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Reporter faces jail over silence in CIA leak probe

Time correspondent refuses court order to testify

From Kevin Bohn and Terry Frieden
CNN Washington Bureau

Central Intelligence Agency (CIA)
Matthew Cooper
Robert Novak
Tim Russert

WASHINGTON (CNN) -- A Time magazine reporter chose to fight a court order requiring him to testify in the Justice Department's probe into the leak of a CIA operative's name, while an NBC executive chose to cooperate, according to court documents and parties involved in the case.

The July 20 ruling by U.S. District Judge Thomas Hogan was unsealed Monday.

He ruled that Time reporter Matthew Cooper and NBC Washington Bureau chief Tim Russert must comply with the subpoenas requested by U.S. Attorney Patrick Fitzgerald in his probe of the leak to the media of the CIA role of Valerie Plame, wife of former U.S. diplomat Joseph Wilson.

Revealing the name of a CIA operative is a felony punishable by up to 10 years in prison and a $50,000 fine.

The politically sensitive leak created waves when Wilson blamed Bush administration political operatives for leaking the information to syndicated newspaper columnist Robert Novak, who disclosed it.

Cooper and Russert went to court to block their subpoenas to testify before a grand jury, citing their reporter's privilege to confidentiality. Hogan rejected that argument.

"This court holds that the U.S. Supreme Court unequivocally rejected any reporter's privilege rooted in the First Amendment or common law in the context of a grand jury acting in good faith," Hogan declared.

NBC disclosed late Monday that during the time the ruling was sealed, Russert -- facing potential jail time and fines -- negotiated an agreement with the prosecutor and submitted to questioning Saturday.

NBC said Russert offered to be interviewed by Fitzgerald if it would be done under oath but not before a grand jury, and if he would not be asked questions that would have required him to disclose information provided in confidence.

NBC said the interview was conducted under those conditions Saturday. Russert has maintained he was not the recipient of a leak concerning Plame's identity.

Cooper, however, refused to cooperate, and in an order made public Monday along with the court ruling, Hogan found Cooper in contempt of court.

Hogan said Cooper would be sent to jail for up to 18 months if he does not agree to comply. Time Inc. would be fined $1,000 a day until Cooper complies. However, Hogan agreed to stay the penalties pending an appeal, which Time announced it will file.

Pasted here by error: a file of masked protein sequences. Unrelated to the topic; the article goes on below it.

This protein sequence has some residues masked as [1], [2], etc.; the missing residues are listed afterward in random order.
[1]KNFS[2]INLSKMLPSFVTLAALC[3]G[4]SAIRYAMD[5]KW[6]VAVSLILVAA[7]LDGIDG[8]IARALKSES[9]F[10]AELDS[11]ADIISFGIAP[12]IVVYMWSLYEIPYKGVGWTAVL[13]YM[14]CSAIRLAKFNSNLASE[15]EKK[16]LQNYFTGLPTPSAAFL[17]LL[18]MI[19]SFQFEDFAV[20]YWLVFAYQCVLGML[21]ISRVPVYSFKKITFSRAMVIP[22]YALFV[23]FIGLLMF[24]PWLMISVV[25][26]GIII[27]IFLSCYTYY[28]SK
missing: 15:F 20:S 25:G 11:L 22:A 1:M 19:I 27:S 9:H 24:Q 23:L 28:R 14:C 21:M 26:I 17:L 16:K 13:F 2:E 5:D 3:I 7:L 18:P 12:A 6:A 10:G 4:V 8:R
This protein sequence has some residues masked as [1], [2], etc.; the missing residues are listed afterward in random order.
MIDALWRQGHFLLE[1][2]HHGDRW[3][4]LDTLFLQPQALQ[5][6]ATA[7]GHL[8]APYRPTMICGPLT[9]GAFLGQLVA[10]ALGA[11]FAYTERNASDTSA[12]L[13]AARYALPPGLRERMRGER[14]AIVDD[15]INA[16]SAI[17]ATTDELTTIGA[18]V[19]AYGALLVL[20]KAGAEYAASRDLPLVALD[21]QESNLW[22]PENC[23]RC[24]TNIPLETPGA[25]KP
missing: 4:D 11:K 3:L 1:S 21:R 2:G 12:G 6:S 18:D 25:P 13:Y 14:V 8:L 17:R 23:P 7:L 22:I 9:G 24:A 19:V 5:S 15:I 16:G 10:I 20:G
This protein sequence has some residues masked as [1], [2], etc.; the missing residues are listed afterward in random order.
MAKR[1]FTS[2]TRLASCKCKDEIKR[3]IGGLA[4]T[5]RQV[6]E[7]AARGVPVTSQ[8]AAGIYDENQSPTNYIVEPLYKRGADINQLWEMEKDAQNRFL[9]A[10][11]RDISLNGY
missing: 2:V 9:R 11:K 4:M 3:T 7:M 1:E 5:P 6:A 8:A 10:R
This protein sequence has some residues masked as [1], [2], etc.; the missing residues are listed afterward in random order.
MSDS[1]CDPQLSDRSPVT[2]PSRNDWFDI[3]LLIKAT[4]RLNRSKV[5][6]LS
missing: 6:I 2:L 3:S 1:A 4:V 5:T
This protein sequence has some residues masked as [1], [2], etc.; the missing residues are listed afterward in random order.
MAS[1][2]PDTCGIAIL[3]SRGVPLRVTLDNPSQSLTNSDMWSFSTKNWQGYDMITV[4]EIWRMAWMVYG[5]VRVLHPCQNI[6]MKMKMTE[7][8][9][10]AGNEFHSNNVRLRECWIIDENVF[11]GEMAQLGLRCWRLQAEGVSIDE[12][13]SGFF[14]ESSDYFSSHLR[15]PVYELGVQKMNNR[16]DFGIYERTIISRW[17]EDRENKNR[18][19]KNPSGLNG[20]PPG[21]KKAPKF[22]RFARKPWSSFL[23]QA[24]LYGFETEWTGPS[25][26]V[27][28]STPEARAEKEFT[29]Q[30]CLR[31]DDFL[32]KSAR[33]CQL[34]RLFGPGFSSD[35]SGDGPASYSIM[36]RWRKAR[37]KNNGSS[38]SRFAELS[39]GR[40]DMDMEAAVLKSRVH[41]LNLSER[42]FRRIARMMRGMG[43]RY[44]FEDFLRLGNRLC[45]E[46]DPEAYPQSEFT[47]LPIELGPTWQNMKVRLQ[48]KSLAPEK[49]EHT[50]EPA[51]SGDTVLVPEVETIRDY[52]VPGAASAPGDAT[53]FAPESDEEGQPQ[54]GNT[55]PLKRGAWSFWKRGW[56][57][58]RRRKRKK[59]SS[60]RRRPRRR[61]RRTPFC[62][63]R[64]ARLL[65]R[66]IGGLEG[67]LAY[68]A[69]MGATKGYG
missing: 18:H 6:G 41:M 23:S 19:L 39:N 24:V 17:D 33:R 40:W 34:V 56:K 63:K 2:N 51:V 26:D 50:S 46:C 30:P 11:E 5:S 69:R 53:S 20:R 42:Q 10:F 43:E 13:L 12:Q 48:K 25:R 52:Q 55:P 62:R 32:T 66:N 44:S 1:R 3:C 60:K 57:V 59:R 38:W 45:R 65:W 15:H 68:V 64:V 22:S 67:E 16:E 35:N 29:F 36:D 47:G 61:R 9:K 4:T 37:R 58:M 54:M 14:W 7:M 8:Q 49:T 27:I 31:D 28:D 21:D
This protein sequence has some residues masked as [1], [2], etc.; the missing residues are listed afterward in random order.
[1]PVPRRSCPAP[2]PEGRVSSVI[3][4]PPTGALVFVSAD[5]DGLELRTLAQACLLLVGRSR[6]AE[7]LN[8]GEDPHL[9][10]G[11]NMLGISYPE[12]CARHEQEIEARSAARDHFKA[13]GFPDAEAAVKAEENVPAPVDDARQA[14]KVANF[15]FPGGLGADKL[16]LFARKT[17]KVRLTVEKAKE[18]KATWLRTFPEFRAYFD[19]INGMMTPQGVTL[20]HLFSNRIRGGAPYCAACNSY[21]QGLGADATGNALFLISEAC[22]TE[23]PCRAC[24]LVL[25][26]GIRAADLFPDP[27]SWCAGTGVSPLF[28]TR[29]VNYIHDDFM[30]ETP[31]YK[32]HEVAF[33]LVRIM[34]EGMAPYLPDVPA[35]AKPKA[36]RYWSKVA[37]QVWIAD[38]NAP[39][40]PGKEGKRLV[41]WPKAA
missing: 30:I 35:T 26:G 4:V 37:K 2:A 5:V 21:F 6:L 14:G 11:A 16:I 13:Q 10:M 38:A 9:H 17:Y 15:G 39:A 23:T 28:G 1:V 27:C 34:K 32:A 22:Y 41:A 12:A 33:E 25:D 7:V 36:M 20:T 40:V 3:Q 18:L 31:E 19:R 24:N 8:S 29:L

Wilson, a longtime career Foreign Service officer with expertise in African affairs, believes his wife's name was leaked by Bush administration officials in retaliation for his criticism of the administration.

He recounted what he thinks happened in his book "The Politics of Truth: Inside the Lies that Led to War and Betrayed My Wife's CIA Identity: A Diplomat's Memoir," published in April.

Wilson visited Niger in early 2002 on behalf of the CIA to investigate reports alleging that Iraq had tried to buy significant quantities of yellowcake uranium ore there and in other African countries. He said he found the reports groundless.

Almost a year after Wilson delivered his findings to the CIA, President Bush cited the African uranium connection in his 2003 State of the Union address as evidence Iraq was trying to restart its nuclear weapons program.

Novak revealed Plame's identity as a CIA operative in an article published July 14, 2003, saying the CIA sent Wilson to Niger at his wife's suggestion. Novak, who also is a CNN contributor, attributed the information to two senior administration officials.

The uproar over the leak led Attorney General John Ashcroft to appoint Fitzgerald as a special counsel to investigate the leak's origin.

NBC said that during the interview Saturday, Fitzgerald asked Russert limited questions about a telephone conversation initiated by Lewis "Scooter" Libby, Vice President Dick Cheney's chief of staff, in early July of last year.

At the time of that conversation, Russert told the special prosecutor, he did not know Plame's name or that she was a CIA operative and "he did not provide that information to Mr. Libby," the NBC statement said.

Time and CNN are related companies, both part of Time Warner Co.

Time Managing Editor Jim Kelly told CNN "we're disappointed" with the ruling and said the publication plans to file its appeal as soon as Tuesday.

Hogan, in his ruling, emphasized his view that the government's investigation was being conducted "in good faith."

"The information requested from Mr. Cooper and Mr. Russert is very limited, all available alternative means of obtaining the information have been exhausted, the testimony sought is necessary for the completion of the investigation, and the testimony sought is expected to constitute direct innocence or guilt," Hogan wrote.

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